SL Green Realty CEO Marc Holliday used his company’s third quarter earnings call Thursday to herald nine different asset sale transactions in the period that raised $1.7 billion – a “designed and delivered strategy” to offset the company’s record acquisition of 11 Madison Avenue.
The nine dispositions, consisting of 12 separate properties, will generate in excess of $670 million in net proceeds for the company as it looks to “reduce overall leverage and backfund the closing” of the 11 Madison Avenue deal, Holliday said.
The asset sales, transacted at an average capitalization rate of 3.3 percent, “should dispel any notion” of investors cooling off on prime Manhattan real estate assets, Holliday added, rattling off a number of high-profile recent deals that have involved foreign buyers – such as Ivanhoe Cambridge’s involvement in the $5.3 billion acquisition of Stuyvesant Town and Peter Cooper Village.
“Clearly that market seems to be very much there, very much alive,” he said, adding that his real estate investment trust would continue to sell properties to fund future deals. He described asset sales as “the absolutely best form of capital” to fund that investment pipeline.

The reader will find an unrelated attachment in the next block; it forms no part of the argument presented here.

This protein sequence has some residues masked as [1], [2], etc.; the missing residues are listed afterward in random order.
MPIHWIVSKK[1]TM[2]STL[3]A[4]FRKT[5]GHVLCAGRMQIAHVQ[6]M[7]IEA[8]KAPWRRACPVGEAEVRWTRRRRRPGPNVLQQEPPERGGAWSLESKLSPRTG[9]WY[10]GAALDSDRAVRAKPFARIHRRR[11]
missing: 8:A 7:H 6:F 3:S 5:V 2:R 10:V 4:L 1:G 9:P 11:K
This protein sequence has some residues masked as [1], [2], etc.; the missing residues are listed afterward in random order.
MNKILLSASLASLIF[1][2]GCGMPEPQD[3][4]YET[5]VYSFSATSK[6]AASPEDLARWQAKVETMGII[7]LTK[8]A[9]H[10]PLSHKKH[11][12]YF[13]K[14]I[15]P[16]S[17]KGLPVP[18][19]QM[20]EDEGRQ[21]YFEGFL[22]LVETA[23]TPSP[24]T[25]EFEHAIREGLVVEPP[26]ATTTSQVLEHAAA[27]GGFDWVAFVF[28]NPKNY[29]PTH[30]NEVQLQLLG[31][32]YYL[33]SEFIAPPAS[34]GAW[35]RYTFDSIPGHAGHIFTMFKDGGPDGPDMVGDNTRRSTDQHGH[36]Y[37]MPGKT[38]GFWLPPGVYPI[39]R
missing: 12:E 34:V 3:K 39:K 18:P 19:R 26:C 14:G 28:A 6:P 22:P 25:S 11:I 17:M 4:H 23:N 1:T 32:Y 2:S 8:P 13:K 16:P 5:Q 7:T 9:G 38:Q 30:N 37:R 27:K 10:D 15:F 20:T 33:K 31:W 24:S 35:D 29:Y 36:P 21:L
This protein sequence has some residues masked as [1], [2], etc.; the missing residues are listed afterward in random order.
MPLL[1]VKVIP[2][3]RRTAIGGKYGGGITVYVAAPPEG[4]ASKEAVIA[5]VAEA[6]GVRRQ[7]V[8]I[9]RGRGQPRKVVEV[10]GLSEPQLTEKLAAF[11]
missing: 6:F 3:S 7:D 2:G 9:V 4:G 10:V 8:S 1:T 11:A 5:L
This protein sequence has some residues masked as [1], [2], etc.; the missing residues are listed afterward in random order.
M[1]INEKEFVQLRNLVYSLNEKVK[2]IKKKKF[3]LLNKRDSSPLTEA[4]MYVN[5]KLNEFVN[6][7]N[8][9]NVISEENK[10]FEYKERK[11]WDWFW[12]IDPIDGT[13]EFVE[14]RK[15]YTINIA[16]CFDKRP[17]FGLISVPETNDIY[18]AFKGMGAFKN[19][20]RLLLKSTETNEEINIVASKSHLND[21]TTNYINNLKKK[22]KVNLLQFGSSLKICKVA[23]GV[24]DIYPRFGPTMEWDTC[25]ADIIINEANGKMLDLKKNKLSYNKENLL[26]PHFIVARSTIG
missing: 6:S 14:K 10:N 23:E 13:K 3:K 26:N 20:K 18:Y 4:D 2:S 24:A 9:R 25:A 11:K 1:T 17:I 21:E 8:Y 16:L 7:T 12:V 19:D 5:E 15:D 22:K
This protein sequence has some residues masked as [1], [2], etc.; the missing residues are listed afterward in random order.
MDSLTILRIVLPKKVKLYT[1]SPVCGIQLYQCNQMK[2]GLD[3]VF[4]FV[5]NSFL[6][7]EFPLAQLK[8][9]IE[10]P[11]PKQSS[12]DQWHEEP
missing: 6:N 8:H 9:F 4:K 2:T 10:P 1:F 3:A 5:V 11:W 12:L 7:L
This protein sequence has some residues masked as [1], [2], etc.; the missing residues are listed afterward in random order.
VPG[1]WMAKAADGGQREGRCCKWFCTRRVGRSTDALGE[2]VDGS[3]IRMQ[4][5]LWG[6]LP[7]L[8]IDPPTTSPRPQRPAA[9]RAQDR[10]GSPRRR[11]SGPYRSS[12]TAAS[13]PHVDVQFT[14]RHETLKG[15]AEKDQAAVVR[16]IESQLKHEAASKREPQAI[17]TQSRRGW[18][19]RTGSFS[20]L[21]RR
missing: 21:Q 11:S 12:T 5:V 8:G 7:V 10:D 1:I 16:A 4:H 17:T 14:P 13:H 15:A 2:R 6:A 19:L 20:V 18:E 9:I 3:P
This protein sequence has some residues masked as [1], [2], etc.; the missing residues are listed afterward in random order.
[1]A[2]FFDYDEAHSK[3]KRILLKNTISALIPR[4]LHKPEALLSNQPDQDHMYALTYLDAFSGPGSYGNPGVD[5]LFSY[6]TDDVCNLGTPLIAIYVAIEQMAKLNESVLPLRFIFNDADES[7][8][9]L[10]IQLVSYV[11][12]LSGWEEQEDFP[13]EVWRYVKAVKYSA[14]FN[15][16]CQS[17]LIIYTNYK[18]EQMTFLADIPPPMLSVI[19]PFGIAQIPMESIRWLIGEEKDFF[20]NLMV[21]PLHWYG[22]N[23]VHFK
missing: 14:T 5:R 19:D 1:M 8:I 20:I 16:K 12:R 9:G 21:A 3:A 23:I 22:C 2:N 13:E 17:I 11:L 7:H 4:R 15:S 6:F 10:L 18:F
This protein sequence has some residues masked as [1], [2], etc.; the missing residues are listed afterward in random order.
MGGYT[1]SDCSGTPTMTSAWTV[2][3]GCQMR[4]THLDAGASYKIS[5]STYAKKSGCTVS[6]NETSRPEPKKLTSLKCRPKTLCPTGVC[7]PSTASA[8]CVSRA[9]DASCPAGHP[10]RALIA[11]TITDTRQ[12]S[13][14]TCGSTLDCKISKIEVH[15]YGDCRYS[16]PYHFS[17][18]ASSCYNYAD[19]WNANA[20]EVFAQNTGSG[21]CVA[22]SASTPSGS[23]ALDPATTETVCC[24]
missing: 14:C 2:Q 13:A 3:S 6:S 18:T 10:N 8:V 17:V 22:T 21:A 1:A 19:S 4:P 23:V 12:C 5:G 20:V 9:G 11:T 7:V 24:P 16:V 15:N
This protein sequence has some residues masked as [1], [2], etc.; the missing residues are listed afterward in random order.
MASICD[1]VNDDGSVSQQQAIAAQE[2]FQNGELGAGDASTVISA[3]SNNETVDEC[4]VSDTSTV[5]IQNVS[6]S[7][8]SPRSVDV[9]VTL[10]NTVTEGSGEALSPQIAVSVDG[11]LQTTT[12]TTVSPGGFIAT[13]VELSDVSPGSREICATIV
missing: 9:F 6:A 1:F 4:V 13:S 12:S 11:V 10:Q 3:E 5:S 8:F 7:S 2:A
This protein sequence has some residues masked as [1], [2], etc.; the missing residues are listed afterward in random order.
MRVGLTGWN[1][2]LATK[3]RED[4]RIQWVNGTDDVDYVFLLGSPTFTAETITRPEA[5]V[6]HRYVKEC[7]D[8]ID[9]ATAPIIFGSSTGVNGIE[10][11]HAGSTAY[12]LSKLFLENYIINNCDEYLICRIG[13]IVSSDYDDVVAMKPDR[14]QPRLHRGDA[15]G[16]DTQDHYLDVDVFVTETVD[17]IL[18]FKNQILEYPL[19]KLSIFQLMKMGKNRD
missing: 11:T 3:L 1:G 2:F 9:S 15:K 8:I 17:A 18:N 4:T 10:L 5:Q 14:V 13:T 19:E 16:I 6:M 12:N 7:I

The REIT also saw an increase in its leasing pipeline, which has swollen to 1.4 million square feet of deals currently in the works. Around 750,000 square feet worth of those deals “are either in negotiation or out to signature,” he added, giving them a “very, very high probability of closing.” Holliday attributed SL Green’s bolstered leasing activity to a “vibrant leasing market that did not take a pause during the slow and more volatile summer months.”
Most of those leases are in the REIT’s core Midtown office market, said director of leasing Steven Durels, who noted expectations of strong rent growth in the submarket. In total, SL Green signed 51 Manhattan office leases totaling 533,697 square feet in the third quarter, with Manhattan same-store occupancy increasing to 97.3 percent from 95.3 percent at the same point last year.
SL Green also dispelled concerns over a possible slowdown in leasing among TAMI tenants that have driven the city’s office market in recent times, with Holliday noting that such tenants constitute “a very small portion of the portfolio.”
“The way we run the business is oriented toward companies that are largely investment-grade, established companies,” Holliday said. A recent report from credit ratings agency Fitch noted that financial services tenants account for 33 percent of SL Green’s base rental revenue, and Durels said the company has term sheets out on “almost 300,000 square feet of deals pending with financial services-type tenants.”
On the REIT’s prized One Vanderbilt office tower development, which it recently got around to officially filing plans for, Holliday said he didn’t know of “anything going up that is delivering in 2020 that I would call competitive product in a triple-A location.” He added that the 1,500-foot-tall building is targeting tenants seeking between 50,000 and 200,000 square feet of “high-end” space.